Life's lessons come in many shapes and sizes, but we often forget that some of the most poignant lessons we in fact learn from our four legged friends. I asked permission to post this wonderful memorial to 'A Good Dog'. It is written by Sara Lilley, Sam's two-legged best friend.
The first time I met Sam was at the breeder's huge open field of a backyard. He was in a pen with his brothers and sisters. They were all the cutest damn puppies I'd ever, ever seen. We already loved him and hadn't yet picked him out. It was love in a holding pattern, waiting; ready to burst like a broken dam. His name was Ulysses Sam Grant (to go along with the cat we had named Lincoln) and when my father put his hand down in the pen to touch one of the puppies, Sam sat down and laid his head gently in his hand. We didn't pick him. He picked us. The dam broke.
He peed on my bed. He wrecked my first really expensive headphones with one puppy bite. He got me up at 5 a.m. every single day for the first 3 months we had him. He had an obsession with stuffed animals (we called them his babies). He was food oriented and would literally do anything he possibly could for a treat. When giving him treats got out of control, we started calling them "t-words" but he figured that out even though he couldn't figure anything else out. He was dumb and scared of the stupidest things (garbage cans, for sale signs in yards, scary outside animals like raccoons or rabbits or red winged blackbirds) but he was so, so funny.
He made me laugh every single day. He was so completely desperate to please us that he was barely trained by anyone; he did it all himself. He couldn't be bad; he had to be the best dog. He was. If he did something he knew wasn't good, he would come to one of us to confess. We didn't have to scold him. 'Awful' was a code word and it was the worst thing you could possibly say. Only an awful dog would dig in the yard. He never did it again. Only an awful, awful dog would go through the hole in the fence. He never did it again. Awful dogs went on the sidewalk, so he wouldn't even look at it when he was playing in the front yard while my parents gardened.
A few Christmases ago, he got sick. I laid on the floor with him every night. Even sick, he had to sleep in my bedroom. He wheezed in his sleep, only soothed by my mouth in the fur by his ear whispering "Easy, baby. Easy, baby". It always worked, like magic. Any upset stomach nights (like when we found out he was allergic to spinach) were "Easy, baby" nights. He taught me more about words being magic than any good book I ever read. When he got better, he met me at the door after work and I knew he was over it by the look on his face. If a dog expression could say "Easy, baby" then that was it. He taught me about being selfless, when he was in pain and still pressed himself against me to keep me warm on the floor, or more recently when we knew he wasn't going to make it through the week and he still climbed the goddamn stairs to come into my bedroom and lick my hand. I needed him and he was always there.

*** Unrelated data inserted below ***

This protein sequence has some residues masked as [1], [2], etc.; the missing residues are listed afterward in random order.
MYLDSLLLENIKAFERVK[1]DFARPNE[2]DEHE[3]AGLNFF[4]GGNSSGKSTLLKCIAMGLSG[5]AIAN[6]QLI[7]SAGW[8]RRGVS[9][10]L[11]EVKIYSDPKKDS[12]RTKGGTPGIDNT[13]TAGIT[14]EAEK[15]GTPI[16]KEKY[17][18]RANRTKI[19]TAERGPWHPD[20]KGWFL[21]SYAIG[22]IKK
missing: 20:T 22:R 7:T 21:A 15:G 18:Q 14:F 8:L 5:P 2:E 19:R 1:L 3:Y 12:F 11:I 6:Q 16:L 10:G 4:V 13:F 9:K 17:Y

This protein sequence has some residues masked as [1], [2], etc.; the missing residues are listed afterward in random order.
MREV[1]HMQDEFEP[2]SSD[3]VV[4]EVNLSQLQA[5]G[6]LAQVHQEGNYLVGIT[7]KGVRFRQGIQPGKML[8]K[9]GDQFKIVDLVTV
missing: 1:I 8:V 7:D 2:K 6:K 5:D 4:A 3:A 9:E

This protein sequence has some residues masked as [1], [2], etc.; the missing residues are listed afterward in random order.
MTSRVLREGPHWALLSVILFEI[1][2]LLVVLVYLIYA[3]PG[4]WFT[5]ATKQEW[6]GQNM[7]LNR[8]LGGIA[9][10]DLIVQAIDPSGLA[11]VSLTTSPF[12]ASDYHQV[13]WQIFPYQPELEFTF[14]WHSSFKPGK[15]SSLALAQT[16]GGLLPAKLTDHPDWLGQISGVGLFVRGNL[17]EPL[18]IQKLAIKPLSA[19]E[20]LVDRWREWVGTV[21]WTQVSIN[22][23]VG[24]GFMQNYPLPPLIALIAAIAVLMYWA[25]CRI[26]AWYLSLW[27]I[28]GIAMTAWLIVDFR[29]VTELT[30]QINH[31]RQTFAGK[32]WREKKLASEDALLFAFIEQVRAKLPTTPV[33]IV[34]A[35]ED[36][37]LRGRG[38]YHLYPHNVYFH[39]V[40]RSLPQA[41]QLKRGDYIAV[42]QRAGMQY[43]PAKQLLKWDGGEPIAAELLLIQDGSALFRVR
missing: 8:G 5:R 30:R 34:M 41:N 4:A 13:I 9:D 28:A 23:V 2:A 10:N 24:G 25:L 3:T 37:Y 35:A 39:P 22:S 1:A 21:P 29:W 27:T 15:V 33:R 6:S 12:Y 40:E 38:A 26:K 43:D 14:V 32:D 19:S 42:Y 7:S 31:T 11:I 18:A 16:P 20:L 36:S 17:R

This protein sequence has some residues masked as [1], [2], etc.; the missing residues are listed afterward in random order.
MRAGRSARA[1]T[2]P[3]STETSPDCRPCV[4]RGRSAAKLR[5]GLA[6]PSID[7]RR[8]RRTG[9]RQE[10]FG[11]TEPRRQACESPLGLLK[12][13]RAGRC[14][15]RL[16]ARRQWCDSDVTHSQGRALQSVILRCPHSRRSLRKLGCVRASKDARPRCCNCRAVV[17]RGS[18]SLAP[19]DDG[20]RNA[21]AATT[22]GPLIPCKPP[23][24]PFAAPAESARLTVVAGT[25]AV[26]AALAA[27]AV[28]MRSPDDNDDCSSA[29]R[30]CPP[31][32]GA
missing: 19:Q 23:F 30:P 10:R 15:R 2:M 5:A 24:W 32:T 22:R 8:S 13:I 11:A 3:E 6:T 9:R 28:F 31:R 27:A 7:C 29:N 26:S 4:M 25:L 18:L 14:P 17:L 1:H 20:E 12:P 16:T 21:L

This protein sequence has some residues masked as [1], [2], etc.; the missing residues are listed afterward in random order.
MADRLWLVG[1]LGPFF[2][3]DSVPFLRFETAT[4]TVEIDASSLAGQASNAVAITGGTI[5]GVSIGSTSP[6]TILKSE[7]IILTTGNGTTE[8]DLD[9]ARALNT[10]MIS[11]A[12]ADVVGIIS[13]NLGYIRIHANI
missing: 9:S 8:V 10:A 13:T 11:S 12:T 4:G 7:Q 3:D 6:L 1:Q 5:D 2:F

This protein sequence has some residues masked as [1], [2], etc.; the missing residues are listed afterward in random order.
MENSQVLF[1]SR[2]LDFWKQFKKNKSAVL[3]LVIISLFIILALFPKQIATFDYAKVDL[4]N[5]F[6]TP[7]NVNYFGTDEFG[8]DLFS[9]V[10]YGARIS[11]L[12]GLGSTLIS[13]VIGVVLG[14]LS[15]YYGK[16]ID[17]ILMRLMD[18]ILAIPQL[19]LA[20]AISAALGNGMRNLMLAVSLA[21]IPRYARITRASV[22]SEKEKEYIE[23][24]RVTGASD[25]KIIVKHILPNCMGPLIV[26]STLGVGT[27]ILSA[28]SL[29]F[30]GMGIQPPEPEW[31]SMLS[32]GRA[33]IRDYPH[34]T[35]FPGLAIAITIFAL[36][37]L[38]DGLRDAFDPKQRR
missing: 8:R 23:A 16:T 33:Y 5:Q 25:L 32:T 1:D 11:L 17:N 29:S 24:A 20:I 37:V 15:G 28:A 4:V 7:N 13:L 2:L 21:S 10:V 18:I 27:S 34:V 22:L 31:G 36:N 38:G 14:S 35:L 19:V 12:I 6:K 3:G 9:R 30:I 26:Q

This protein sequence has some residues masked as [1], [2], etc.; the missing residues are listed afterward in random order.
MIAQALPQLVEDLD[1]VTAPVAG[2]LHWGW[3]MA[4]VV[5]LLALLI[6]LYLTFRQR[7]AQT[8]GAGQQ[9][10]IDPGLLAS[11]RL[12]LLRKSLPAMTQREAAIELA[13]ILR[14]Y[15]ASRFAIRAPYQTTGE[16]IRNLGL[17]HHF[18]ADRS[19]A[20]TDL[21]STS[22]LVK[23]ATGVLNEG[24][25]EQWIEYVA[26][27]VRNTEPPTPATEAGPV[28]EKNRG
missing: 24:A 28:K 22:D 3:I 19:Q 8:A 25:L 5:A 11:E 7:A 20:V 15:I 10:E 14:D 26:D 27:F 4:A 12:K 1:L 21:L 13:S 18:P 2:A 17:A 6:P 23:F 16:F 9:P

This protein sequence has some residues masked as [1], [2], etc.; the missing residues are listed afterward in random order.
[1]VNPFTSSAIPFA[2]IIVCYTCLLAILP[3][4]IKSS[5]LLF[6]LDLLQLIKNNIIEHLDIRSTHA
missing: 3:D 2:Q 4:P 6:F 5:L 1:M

I will miss him throwing himself against my lap and making me hold him during car rides. I will miss his soft ears. I will miss him leaning against my bed and pushing my hand so I had to wrap my arms around him and rub his chest. I will miss his high fives and fist bumps. I will miss how he hated making noise but said "I love you" in the most disgruntled tone. I will miss how he couldn't talk but he always made himself heard. I will miss his weird game where he put his head down and his butt in the air and made me touch his toes while he snorted all over everything. I will miss frantic kisses. I will miss the endless amount of love he seemed to carry effortlessly. I will miss how silly he was, how happy he was by everything, how my bed was mostly his bed with a little bit of space left over for the cats and then me.
I will miss the deep well of love I had for him when I thought I had grown cold and unable to love anything. He taught me more about how we are supposed to live life and treat each other than anything I ever taught him. He was my best friend, I told him all the time. He was a Good Dog, my Sam Dog.